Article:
I suck at sports. I want to be good at them, but I don’t have any talent, so I’ve avoided sports most of my life. It wasn’t until I was over thirty that I learned a technique I could use to improve my athletic performance.
This poor performance led to a lack of interest in athletics, which made the problem worse because I didn’t practice. While practice is important, I failed to realize a far more important component of improvement.
While playing football as child, I was amazed watching other kids do ‘spin moves’ at precisely the right moment. So I analyzed what they were doing. I tried to understand the exact moment that I needed to execute a ‘spin move’ for maximum effect. I’d watch the good athletes do a ‘deke’ – the move where you fake cutting in one direction and actually move in the other direction. I tried my own ‘dekes’ but it never worked. I imagined that these ‘good athletes’ were consciously thinking about their next move. I figured I was faking too soon or too late, so I tried to plan my timing, making the ‘deke’ earlier or later. But my detailed analysis of distance and timing made no difference. No one fell for my ‘dekes’, and I ended up on my ass.
My entire life I have wanted to play golf well enough to avoid embarrassment. I tried the game several times between the ages of 10 and 30 and it was an infuriating miserable experience. Sometimes I’d completely miss the ball, and when the ball was off the tee and in the grass the result were even worse. Every shot was fat (into the dirt) or thin (hitting the top of the ball or missing entirely). I scored over 10 on every hole, so I avoided the golf course. It’s sad – because today I find golf one of the most enjoyable pastimes in life. If only I would have known a few things earlier. Did people try to teach me the secret earlier in life and I wasn’t listening? They probably did but I wasn’t ready.
The inspiration for this post came when my wife returned from swim school with my 4-year-old son. My son is a lot like me, he isn’t very coordinated. He spends a lot of time inside his head, analyzing things. He obsesses over something until he understands every detail. Lately it’s been numbers – he wants to know exactly how many minutes and seconds are in a day. He wants to know what number comes after an octillion. When I ask him to play catch, he refuses and instead chooses to draw complex maps of imaginary worlds on our driveway in sidewalk chalk. He won’t ride his trike, his bike, play hockey, or swing a bat. I never push him, but I try to encourage him to be active. I play sports with his little brother and the other kids in the neighborhood while he is near by hoping he’ll ask to join us, but he rarely shows interest.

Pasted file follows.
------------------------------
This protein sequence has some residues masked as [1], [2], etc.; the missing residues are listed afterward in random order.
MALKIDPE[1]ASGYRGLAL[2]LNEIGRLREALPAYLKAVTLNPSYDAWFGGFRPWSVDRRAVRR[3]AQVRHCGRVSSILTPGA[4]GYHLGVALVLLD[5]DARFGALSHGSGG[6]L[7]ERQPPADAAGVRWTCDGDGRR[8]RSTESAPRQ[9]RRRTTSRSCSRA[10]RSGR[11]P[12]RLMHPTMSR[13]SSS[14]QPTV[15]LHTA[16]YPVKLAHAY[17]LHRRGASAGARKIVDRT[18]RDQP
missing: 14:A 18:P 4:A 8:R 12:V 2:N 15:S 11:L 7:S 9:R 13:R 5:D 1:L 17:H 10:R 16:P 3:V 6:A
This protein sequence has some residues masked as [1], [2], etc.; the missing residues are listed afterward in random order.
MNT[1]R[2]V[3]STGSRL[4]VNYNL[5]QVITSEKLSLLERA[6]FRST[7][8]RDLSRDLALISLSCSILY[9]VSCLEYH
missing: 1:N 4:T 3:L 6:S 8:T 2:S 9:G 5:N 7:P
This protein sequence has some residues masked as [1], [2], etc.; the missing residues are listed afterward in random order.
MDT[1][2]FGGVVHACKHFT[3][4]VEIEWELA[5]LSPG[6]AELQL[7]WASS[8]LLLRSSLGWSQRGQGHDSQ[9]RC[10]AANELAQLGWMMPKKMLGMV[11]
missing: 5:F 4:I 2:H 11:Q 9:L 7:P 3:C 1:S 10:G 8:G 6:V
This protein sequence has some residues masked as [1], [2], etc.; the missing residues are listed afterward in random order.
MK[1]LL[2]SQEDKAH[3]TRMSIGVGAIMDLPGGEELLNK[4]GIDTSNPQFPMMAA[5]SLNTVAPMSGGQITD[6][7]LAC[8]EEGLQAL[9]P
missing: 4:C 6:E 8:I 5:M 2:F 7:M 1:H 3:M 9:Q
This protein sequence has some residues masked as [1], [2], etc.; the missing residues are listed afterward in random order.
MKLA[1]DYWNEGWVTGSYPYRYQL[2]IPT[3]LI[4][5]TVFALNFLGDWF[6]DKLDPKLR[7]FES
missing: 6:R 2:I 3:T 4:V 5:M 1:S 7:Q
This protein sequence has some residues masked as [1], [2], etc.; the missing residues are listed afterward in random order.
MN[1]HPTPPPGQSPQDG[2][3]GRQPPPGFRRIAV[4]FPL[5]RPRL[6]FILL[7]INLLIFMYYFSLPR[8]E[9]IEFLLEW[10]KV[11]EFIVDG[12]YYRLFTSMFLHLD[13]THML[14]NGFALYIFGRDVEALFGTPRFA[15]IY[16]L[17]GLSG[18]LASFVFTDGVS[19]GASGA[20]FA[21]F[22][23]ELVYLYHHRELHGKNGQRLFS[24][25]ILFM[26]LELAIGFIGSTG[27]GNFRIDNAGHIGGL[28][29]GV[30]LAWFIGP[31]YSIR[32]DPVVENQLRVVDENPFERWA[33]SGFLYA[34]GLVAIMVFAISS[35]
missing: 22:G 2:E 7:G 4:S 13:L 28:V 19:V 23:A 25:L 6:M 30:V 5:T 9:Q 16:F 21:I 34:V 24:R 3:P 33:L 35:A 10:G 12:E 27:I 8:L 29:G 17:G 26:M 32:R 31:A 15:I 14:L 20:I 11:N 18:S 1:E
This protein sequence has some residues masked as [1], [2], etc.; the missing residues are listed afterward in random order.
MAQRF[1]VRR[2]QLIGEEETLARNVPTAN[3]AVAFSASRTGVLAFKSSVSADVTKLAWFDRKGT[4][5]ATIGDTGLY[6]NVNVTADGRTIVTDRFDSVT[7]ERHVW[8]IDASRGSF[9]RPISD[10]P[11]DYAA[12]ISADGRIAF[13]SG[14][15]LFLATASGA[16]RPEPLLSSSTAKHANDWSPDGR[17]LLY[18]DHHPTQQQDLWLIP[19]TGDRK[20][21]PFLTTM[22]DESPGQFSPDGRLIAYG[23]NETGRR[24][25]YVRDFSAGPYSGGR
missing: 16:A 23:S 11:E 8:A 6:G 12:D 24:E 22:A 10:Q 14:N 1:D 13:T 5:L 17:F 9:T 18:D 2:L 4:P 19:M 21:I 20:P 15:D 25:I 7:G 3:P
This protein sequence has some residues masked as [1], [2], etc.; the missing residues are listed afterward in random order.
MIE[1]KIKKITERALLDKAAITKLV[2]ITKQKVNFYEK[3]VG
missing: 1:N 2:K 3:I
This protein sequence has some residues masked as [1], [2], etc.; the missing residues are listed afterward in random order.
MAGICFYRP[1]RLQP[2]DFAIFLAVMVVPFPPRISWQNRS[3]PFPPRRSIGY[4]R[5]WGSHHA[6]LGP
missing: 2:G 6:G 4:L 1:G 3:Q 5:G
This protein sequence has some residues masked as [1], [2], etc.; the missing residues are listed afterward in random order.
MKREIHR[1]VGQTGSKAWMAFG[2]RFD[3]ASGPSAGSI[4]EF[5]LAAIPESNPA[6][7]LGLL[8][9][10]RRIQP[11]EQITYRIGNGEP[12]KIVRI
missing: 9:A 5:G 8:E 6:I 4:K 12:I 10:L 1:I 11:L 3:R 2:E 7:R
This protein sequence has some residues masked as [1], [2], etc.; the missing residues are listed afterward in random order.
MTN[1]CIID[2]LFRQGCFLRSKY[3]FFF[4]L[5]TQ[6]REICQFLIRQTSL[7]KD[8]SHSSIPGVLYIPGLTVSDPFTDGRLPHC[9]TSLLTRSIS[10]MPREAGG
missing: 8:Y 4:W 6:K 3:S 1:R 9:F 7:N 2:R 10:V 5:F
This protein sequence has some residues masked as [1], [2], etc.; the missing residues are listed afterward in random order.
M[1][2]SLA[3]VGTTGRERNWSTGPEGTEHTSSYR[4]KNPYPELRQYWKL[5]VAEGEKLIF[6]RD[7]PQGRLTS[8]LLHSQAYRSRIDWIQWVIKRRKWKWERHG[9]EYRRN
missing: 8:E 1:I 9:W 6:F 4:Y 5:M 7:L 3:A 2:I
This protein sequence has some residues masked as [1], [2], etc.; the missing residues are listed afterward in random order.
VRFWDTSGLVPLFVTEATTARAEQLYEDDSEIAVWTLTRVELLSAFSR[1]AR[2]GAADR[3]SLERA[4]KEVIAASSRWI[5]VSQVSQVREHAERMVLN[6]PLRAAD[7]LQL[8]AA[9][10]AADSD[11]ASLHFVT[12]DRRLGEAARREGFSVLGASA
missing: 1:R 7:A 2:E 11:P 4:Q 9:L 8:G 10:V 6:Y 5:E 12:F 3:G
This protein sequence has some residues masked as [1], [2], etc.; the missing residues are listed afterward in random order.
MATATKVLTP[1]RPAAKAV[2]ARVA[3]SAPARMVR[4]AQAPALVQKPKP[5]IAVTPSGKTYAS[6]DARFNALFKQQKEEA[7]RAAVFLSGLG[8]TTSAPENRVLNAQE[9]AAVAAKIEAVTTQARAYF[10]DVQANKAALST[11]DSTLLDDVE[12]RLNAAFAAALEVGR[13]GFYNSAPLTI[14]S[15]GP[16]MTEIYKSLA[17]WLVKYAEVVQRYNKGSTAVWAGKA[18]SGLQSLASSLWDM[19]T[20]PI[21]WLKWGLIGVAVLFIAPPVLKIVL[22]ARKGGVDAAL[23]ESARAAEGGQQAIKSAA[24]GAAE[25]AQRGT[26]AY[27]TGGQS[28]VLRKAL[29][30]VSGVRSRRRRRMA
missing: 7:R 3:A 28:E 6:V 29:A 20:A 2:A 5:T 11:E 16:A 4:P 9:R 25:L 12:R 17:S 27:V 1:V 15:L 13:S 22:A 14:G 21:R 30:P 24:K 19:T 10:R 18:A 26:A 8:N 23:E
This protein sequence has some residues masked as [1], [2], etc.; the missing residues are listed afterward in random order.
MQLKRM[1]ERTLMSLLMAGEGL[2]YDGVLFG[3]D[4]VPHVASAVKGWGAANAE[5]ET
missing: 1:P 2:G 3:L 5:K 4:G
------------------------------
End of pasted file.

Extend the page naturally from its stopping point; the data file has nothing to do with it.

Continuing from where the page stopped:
He takes swimming lessons because I insist on some physical activity. While he says that he likes swim school, he’s always tight and tense while swimming. He doesn’t appear to be afraid, but his muscles are always flexed. His elbows and knees are bent and he moves in a rapid thrashing uncontrolled style. Christine took him to his last lesson, and she noticed his tension and his struggle with the basics. Later, she looked up from her book and noticed that he was relaxed and swimming perfectly. What had changed? During his exercises his swim teacher began speaking Spanish to him and he was replying in Spanish (which he is learning in Montessori), and now he was relaxed and performing with ease. He couldn’t perform while he focused on swimming. He could only perform when he wasn’t thinking about swimming. He had to let go and stop trying. The key to improved performance was letting go mentally. He already knew what to do, he just had to get out of the way and let his body perform. I have no idea what goes through a good athlete’s mind while performing, but like my son, to perform better athletically I must stop trying and simply let myself perform the action with little or no thought.